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Landlords' Use of Algorithms for Rent Setting Sparks Legislative Action

Landlords' Use of Algorithms for Rent Setting Sparks Legislative Action

Airlines do it.  Hotels do it.  Car rental companies do it.  What is it?  Dynamic Pricing.  This is the practice that uses software to analyze supply and demand and adjust rates accordingly.  When a big convention in town and hotel rooms are in short supply, naturally the hotel's prices increase.  At Candlewood, we use similar pricing for our short-term rentals (ie Airbnb) and our rates will change daily based on market conditions.  While relatively new to the long-term market, some companies are starting to use this practice for rents and that has sparked scorn from the general public given recent housing supply issues.

Following an investigation by ProPublica into the use of algorithms by landlords to set rent prices, U.S. senators are stepping forward with a bill aimed at outlawing this practice. The report highlighted how software, notably developed by RealPage, allows for potential rent price coordination among landlords, a situation likened to cartel behavior. This has raised concerns over artificial inflation of rents and the exacerbation of the housing crisis.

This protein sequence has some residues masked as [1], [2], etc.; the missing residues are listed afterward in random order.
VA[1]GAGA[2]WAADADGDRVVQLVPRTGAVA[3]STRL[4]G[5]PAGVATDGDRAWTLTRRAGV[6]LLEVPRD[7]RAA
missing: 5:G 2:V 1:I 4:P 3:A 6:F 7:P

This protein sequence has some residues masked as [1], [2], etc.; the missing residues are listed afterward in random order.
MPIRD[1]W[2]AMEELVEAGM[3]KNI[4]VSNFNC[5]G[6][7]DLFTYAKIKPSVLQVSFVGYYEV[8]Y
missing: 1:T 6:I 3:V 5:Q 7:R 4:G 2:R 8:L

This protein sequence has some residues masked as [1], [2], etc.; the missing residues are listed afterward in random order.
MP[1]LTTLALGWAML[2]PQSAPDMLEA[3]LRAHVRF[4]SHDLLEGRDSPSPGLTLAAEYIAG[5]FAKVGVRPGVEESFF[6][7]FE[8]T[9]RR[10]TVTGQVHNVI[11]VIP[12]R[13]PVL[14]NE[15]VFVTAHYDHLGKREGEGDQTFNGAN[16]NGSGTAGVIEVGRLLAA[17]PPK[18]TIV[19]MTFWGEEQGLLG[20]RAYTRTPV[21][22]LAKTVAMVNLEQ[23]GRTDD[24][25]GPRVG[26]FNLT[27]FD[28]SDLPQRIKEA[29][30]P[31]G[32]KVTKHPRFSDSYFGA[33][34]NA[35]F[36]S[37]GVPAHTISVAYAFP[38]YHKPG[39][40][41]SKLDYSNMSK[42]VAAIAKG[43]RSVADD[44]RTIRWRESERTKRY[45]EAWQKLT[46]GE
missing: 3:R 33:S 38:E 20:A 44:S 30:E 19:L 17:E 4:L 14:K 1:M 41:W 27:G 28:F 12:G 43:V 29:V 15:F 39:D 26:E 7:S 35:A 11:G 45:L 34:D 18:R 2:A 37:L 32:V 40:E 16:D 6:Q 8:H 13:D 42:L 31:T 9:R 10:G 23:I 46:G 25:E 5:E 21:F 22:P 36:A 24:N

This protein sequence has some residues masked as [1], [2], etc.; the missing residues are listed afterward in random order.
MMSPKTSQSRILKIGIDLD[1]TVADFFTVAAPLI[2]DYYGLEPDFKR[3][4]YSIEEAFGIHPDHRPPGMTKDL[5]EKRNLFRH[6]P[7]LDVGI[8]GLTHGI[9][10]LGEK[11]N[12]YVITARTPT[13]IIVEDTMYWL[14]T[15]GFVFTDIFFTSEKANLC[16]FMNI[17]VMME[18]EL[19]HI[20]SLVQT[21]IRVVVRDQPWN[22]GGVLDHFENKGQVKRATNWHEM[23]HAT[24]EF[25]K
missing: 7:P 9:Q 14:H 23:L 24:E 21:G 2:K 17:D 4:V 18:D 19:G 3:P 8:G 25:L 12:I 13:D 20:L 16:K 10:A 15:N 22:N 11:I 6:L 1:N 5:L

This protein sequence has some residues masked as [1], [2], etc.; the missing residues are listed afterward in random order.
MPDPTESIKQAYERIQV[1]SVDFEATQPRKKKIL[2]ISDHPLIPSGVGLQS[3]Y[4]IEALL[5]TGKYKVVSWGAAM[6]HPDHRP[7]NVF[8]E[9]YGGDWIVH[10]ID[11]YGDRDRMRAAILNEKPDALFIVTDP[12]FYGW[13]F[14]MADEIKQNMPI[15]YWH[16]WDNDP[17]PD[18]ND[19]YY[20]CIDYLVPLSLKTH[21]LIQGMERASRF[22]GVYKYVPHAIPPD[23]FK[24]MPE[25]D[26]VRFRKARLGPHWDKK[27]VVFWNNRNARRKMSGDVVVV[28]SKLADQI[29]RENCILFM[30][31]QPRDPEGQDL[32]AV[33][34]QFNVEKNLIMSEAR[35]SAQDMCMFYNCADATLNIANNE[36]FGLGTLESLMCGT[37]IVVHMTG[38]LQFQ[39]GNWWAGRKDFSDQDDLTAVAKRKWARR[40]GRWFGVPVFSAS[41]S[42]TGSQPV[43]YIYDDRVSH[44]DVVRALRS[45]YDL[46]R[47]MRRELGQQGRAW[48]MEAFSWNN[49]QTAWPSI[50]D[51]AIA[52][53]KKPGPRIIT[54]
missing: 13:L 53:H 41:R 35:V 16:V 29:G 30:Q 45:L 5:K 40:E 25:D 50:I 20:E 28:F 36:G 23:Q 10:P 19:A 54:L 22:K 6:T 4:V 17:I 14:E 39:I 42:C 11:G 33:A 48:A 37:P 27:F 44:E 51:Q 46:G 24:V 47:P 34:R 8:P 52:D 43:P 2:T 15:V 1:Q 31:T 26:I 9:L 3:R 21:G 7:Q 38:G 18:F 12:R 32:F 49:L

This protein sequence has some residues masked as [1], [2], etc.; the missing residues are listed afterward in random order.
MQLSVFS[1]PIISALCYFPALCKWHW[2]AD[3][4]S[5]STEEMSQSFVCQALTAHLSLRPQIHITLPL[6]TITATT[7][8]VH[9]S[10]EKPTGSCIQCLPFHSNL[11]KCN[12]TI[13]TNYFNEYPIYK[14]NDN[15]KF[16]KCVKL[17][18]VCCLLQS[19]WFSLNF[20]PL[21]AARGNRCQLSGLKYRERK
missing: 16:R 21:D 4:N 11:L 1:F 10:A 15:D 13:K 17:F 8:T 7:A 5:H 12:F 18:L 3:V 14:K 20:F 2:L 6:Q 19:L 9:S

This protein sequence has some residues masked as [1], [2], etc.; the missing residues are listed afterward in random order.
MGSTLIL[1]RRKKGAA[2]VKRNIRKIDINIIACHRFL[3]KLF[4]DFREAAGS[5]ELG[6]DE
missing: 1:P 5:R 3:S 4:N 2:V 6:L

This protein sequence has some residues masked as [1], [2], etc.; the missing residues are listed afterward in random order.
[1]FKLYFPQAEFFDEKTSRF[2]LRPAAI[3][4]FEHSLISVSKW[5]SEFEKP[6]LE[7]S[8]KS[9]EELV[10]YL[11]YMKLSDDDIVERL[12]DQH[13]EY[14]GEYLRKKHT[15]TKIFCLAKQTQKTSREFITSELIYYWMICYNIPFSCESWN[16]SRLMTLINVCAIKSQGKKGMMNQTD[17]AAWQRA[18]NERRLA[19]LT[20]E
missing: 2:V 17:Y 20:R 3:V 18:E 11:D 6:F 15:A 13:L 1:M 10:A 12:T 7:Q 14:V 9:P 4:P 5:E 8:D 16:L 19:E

Senators, including Ron Wyden (D-Ore.), are leading the charge with proposed legislation that seeks to make algorithmic rent setting illegal, comparing the practice to traditional price-fixing methods. The move comes amid rising rents and increasing homelessness, pointing to a significant affordability and availability crisis in housing.

The proposed legislation, spurred by evidence of widespread use of such software among landlords, aims to clarify antitrust laws and prevent any form of collusion in rent pricing. It targets not only the use of algorithmic price-setting software but also seeks to curb mergers between companies that facilitate such practices.

This legislative push claims to be a critical effort to address modern challenges in the housing market, aiming to ensure fairness and protect consumers from predatory pricing strategies. As the housing crisis deepens, the bill, if passed, could mark a significant step toward ensuring that technology serves to enhance, rather than hinder, housing affordability and availability according to those supporting the bill.

What are your thoughts?  Is this price-fixing and collusion among landlords, or is this the free market of supply and demand and just another step by legislators to remove more rights from property owners?